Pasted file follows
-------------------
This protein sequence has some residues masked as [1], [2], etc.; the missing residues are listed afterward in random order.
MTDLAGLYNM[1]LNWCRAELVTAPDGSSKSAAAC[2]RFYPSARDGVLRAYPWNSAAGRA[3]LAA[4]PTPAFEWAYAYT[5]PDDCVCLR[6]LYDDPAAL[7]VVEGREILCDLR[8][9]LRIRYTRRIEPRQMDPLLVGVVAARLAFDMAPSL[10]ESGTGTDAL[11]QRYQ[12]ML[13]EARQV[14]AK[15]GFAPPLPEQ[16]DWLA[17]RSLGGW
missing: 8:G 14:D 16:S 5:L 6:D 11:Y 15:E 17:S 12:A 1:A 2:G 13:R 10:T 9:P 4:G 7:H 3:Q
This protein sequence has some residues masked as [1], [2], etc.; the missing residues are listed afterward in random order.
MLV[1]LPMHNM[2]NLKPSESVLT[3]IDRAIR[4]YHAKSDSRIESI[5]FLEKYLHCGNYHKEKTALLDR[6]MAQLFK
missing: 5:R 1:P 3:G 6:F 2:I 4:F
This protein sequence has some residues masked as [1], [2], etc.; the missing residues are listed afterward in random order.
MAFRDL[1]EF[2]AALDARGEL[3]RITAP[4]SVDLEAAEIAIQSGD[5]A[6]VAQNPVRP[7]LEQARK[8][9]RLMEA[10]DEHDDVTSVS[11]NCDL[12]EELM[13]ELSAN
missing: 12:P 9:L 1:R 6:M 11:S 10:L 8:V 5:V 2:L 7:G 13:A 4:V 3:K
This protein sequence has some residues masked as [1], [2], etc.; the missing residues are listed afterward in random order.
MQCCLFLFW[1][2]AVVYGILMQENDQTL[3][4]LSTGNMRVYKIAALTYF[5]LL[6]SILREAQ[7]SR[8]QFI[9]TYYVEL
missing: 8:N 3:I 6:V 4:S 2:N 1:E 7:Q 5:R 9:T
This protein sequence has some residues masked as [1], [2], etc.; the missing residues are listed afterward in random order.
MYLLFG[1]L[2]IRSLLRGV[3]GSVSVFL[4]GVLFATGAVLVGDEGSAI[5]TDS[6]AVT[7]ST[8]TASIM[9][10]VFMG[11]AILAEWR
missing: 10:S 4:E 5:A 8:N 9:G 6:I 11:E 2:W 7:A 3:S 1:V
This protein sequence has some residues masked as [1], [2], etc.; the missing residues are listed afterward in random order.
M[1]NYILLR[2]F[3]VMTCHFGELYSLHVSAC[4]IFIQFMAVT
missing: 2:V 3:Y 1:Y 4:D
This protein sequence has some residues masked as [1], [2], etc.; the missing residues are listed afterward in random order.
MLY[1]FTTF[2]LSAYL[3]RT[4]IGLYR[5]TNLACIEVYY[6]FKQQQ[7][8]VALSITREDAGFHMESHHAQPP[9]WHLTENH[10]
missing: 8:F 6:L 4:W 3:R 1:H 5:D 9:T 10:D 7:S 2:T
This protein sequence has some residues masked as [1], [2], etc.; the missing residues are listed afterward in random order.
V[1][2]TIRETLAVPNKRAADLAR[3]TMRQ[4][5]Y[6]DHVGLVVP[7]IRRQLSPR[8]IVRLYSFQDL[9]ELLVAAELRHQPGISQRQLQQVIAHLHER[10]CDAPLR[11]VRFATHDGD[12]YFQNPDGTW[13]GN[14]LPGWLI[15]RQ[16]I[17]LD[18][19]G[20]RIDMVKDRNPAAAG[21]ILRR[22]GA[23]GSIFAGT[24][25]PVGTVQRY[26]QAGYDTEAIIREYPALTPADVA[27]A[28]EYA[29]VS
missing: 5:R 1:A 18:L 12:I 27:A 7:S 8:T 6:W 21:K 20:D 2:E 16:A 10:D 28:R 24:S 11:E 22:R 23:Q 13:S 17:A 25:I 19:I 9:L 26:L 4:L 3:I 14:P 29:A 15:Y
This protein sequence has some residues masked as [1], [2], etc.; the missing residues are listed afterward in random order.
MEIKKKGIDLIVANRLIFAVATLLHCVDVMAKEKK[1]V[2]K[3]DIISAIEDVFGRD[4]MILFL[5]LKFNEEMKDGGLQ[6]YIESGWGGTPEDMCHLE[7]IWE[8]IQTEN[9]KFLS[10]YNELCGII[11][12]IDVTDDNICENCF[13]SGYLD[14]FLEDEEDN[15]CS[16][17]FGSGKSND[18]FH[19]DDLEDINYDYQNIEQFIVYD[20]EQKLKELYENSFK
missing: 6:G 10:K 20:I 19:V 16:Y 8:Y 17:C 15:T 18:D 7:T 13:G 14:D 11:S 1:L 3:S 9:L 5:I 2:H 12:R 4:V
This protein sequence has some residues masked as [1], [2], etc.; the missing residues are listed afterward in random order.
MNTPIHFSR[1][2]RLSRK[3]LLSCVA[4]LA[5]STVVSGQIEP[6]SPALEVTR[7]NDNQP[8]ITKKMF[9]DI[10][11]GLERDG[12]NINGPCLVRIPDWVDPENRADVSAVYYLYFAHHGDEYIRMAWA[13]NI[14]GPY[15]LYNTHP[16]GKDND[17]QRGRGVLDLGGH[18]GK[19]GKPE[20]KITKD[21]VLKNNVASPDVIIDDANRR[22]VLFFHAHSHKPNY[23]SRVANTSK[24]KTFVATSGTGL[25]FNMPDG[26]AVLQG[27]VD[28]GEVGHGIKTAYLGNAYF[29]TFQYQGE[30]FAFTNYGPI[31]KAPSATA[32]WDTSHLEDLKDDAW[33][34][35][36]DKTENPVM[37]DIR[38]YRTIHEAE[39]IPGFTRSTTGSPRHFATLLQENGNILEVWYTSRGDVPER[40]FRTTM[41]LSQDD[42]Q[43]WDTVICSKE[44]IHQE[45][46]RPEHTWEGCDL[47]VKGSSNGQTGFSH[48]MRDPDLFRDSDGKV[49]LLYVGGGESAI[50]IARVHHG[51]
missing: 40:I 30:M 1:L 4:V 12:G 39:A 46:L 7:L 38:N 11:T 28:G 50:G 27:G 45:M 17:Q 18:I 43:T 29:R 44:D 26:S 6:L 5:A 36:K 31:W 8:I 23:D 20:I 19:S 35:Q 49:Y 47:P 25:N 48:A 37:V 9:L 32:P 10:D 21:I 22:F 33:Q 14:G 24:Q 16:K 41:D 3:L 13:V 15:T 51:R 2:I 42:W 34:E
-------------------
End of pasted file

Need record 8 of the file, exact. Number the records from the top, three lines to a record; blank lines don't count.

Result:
This protein sequence has some residues masked as [1], [2], etc.; the missing residues are listed afterward in random order.
V[1][2]TIRETLAVPNKRAADLAR[3]TMRQ[4][5]Y[6]DHVGLVVP[7]IRRQLSPR[8]IVRLYSFQDL[9]ELLVAAELRHQPGISQRQLQQVIAHLHER[10]CDAPLR[11]VRFATHDGD[12]YFQNPDGTW[13]GN[14]LPGWLI[15]RQ[16]I[17]LD[18][19]G[20]RIDMVKDRNPAAAG[21]ILRR[22]GA[23]GSIFAGT[24][25]PVGTVQRY[26]QAGYDTEAIIREYPALTPADVA[27]A[28]EYA[29]VS
missing: 5:R 1:A 18:L 12:I 27:A 7:S 8:T 6:W 21:K 20:D 2:E 16:A 10:D 28:R 24:S 11:E 22:R 23:Q 13:S 17:A 25:I 19:I 9:L 26:L 4:L 3:I 14:P 29:A 15:Y